An advertisement for McHarg’s lecture in the Queen’s Journal.

Ian McHarg was an expert on town planning. Born in Scotland in 1920, he was a proponent of regional planning using natural systems. After his work with the Royal Engineers during the Second World War, he moved to the United States to attend the Harvard Graduate School of Design. McHarg became an influential member of the environmental movement, bringing environmental concerns to broad public awareness and ecological planning methods into the mainstream of landscape architecture, city planning and public policy. His 1969 book, Design with Nature, pioneered the concept of ecological planning. In this book, he laid down the basic concepts that would later inform the development of geographic information systems. He was Chairman at the Department of Landscape Architecture and Regional Planning at the University of Pennsylvania and had a private practice in Philadelphia. In the 1970s, McHarg began to develop his view of humans as a “planetary disease,” which he addressed in his Dunning lecture. He was the recipient of several awards, including the 1967 Bradford Williams Medal from the American Society of Landscape Architects, the 1990 National Medal of Arts, and the 2000 Japan Prize in city planning. He died in 2001.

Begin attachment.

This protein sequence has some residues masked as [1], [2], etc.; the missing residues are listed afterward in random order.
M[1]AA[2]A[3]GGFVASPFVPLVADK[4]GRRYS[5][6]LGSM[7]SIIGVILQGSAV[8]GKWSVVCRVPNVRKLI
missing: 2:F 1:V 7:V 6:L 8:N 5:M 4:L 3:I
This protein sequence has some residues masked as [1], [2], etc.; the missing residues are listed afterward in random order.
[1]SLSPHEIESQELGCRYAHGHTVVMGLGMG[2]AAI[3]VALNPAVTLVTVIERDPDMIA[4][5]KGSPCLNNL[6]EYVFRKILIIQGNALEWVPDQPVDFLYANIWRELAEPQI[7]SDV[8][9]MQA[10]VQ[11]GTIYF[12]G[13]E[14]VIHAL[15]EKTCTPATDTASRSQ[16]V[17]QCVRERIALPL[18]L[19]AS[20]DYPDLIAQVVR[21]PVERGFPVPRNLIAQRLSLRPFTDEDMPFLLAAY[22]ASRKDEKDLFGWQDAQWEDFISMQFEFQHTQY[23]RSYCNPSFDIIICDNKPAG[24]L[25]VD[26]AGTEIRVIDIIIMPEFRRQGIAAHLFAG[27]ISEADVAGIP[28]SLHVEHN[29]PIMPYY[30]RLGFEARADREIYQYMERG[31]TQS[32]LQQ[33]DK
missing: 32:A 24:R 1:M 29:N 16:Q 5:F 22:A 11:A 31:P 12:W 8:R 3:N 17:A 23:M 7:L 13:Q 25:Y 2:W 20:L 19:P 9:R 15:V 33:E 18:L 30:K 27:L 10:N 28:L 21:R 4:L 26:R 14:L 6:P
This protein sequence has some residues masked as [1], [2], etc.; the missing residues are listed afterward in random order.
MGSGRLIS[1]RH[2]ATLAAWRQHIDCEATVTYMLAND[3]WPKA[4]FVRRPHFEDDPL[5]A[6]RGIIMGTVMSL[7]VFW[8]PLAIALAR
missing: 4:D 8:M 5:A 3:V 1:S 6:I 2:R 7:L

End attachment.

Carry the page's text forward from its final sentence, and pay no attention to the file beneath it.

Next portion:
McHarg’s was the third lecture in the series “Social Problems in Environmental Recovery.” He began with a catalogue of what he called “planetary diseases,” including the nuclear energy and weapons, the industrialization of agriculture, advertisements, economic determinism, and the desire to rule the natural world. He proposed three essential concepts: creativity, aperception, and symbiosis, arguing that the task of ecological planning was not to call for man’s elimination but to find fit environments. Survival, he suggested, required either finding the most fit environment, adapting to fit the environment, or adapting the environment. In ecological planning, the goal was to help institutions to find the most fit environment and/or adapt that environment or themselves in order to accomplish a creative fitting to their environment. This was a model solution for environmental issues, he suggested, and should be adapted by law, art, government, and commerce. At the end of his lecture, he was joined by Hardin and Moriyama to summarize their views and impressions from the series of seminars.

McHarg’s lecture was held on October 25, 1972.